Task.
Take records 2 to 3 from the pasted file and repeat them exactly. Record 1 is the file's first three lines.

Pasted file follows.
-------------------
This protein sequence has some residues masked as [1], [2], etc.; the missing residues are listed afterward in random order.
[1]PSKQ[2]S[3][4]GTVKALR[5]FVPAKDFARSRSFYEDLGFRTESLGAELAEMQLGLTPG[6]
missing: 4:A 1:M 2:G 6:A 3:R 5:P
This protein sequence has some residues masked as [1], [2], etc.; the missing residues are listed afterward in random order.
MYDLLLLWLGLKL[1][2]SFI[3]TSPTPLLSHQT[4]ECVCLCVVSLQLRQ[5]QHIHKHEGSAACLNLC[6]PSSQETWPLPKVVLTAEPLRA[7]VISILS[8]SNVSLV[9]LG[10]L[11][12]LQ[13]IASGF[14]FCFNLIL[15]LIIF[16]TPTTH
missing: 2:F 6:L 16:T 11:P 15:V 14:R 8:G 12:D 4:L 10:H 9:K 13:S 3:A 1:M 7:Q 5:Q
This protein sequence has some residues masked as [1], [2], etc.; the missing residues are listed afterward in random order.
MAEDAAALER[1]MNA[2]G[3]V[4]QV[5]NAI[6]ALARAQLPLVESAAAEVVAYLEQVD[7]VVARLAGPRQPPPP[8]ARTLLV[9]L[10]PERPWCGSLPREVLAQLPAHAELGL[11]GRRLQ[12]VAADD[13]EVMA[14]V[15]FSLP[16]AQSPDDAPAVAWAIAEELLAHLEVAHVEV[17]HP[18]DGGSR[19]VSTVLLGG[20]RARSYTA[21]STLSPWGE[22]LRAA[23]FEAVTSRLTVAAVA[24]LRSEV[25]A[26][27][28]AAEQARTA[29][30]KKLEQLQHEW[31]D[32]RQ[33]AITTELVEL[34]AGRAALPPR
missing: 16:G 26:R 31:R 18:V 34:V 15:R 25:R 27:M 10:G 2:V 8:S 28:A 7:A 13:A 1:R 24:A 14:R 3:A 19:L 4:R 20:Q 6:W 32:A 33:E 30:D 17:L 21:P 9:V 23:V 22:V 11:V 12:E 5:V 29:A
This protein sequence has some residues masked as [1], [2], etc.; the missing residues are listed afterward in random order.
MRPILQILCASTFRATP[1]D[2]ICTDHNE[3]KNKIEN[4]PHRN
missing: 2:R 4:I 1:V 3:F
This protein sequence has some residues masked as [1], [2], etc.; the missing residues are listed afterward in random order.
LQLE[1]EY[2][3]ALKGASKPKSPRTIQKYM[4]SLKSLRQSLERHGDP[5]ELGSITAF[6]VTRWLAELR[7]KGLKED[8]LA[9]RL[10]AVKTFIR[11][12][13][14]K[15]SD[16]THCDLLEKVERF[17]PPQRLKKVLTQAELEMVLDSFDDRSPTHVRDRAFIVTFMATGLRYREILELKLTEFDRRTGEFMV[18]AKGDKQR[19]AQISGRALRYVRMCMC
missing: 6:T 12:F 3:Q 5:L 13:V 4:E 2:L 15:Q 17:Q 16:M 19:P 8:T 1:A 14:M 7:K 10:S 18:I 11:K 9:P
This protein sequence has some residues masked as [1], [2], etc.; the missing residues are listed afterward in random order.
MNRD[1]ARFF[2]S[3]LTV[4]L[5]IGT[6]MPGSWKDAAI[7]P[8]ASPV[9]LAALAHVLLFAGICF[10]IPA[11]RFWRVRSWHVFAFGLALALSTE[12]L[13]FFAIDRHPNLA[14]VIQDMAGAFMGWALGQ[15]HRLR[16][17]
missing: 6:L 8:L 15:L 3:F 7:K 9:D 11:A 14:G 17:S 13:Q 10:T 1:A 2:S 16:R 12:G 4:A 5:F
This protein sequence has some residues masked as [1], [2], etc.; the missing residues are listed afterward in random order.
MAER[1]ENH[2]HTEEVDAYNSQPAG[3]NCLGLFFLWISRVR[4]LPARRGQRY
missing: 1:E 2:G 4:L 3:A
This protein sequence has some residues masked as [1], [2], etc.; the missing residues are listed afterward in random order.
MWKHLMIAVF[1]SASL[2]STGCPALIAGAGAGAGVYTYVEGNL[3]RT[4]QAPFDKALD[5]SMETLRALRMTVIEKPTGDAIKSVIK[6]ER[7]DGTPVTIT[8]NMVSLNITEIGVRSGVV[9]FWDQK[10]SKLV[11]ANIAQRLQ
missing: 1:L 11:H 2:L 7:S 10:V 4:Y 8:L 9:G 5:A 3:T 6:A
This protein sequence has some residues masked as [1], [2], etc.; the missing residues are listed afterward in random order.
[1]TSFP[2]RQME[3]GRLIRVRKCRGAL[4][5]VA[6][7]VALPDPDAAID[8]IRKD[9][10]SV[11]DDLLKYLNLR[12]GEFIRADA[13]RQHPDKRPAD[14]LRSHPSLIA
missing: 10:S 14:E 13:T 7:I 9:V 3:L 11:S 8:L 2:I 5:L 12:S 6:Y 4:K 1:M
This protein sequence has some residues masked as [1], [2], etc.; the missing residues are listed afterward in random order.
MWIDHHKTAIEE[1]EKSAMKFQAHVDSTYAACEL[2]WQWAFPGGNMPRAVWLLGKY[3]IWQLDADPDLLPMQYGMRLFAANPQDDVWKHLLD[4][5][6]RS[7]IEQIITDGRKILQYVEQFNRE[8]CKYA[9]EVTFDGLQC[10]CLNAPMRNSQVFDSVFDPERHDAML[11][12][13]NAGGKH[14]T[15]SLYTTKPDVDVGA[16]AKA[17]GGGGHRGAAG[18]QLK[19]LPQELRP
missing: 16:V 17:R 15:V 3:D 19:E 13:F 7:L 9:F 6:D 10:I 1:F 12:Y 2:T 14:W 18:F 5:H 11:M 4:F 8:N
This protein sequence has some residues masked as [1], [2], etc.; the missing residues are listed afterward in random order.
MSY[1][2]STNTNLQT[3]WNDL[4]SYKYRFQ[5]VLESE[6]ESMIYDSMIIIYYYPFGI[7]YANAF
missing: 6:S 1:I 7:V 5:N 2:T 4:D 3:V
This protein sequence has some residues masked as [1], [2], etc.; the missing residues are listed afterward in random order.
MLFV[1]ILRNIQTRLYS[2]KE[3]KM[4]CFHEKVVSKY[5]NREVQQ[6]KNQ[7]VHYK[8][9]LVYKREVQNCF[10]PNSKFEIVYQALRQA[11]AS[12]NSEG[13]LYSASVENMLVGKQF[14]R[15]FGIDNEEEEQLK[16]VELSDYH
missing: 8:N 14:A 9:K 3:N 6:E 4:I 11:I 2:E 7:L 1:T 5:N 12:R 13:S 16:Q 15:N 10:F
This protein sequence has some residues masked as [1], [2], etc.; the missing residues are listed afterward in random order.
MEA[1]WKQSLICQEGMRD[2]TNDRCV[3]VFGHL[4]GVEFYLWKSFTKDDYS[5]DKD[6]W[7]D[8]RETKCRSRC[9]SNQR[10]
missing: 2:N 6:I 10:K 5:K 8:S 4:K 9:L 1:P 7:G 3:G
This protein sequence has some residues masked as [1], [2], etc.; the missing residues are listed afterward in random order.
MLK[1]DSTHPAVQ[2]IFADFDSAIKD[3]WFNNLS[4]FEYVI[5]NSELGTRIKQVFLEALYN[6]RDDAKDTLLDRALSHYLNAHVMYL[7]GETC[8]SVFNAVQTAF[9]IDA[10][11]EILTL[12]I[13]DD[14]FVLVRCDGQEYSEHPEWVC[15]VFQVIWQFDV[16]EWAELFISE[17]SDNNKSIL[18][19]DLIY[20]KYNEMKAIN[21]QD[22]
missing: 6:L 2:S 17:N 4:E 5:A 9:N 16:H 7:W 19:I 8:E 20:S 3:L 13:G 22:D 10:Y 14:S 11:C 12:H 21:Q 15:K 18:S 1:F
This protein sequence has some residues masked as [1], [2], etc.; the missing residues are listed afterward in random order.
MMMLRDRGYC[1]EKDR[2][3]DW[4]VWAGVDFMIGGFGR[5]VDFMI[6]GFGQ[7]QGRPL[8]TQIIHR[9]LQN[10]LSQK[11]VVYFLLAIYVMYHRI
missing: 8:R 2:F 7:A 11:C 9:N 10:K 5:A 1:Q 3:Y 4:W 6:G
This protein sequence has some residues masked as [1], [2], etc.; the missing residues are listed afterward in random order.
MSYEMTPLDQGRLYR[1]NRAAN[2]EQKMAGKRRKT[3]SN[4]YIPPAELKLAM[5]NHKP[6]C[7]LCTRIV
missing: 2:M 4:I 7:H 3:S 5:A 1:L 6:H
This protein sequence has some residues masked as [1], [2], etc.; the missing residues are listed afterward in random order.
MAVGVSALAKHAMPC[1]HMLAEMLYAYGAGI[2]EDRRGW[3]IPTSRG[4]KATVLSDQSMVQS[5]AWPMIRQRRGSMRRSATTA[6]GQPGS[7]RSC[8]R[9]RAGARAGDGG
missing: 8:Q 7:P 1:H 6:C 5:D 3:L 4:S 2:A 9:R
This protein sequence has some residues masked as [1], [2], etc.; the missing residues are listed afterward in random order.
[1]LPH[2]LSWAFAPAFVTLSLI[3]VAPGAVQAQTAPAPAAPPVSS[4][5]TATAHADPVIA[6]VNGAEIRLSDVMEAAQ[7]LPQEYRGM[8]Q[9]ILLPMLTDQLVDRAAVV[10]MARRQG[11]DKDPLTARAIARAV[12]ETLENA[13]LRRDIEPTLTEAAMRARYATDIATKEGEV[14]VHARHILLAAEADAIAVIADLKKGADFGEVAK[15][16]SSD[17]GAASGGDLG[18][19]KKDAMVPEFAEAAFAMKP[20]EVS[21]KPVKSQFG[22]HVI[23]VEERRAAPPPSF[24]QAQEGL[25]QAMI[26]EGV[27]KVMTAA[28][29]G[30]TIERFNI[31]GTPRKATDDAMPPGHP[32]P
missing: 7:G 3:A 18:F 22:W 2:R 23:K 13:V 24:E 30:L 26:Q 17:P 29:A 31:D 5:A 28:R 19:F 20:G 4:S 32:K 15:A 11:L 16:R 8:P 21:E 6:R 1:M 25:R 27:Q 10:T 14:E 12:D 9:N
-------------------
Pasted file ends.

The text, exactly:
This protein sequence has some residues masked as [1], [2], etc.; the missing residues are listed afterward in random order.
MYDLLLLWLGLKL[1][2]SFI[3]TSPTPLLSHQT[4]ECVCLCVVSLQLRQ[5]QHIHKHEGSAACLNLC[6]PSSQETWPLPKVVLTAEPLRA[7]VISILS[8]SNVSLV[9]LG[10]L[11][12]LQ[13]IASGF[14]FCFNLIL[15]LIIF[16]TPTTH
missing: 2:F 6:L 16:T 11:P 15:V 14:R 8:G 12:D 4:L 10:H 9:K 13:S 3:A 1:M 7:Q 5:Q
This protein sequence has some residues masked as [1], [2], etc.; the missing residues are listed afterward in random order.
MAEDAAALER[1]MNA[2]G[3]V[4]QV[5]NAI[6]ALARAQLPLVESAAAEVVAYLEQVD[7]VVARLAGPRQPPPP[8]ARTLLV[9]L[10]PERPWCGSLPREVLAQLPAHAELGL[11]GRRLQ[12]VAADD[13]EVMA[14]V[15]FSLP[16]AQSPDDAPAVAWAIAEELLAHLEVAHVEV[17]HP[18]DGGSR[19]VSTVLLGG[20]RARSYTA[21]STLSPWGE[22]LRAA[23]FEAVTSRLTVAAVA[24]LRSEV[25]A[26][27][28]AAEQARTA[29][30]KKLEQLQHEW[31]D[32]RQ[33]AITTELVEL[34]AGRAALPPR
missing: 16:G 26:R 31:R 18:V 34:V 15:R 25:R 27:M 10:G 2:V 8:S 28:A 7:A 13:A 1:R 24:A 14:R 3:A 19:L 4:R 20:Q 6:W 32:A 33:E 30:D 17:L 21:P 9:V 23:V 22:V 11:V 12:E 5:V 29:A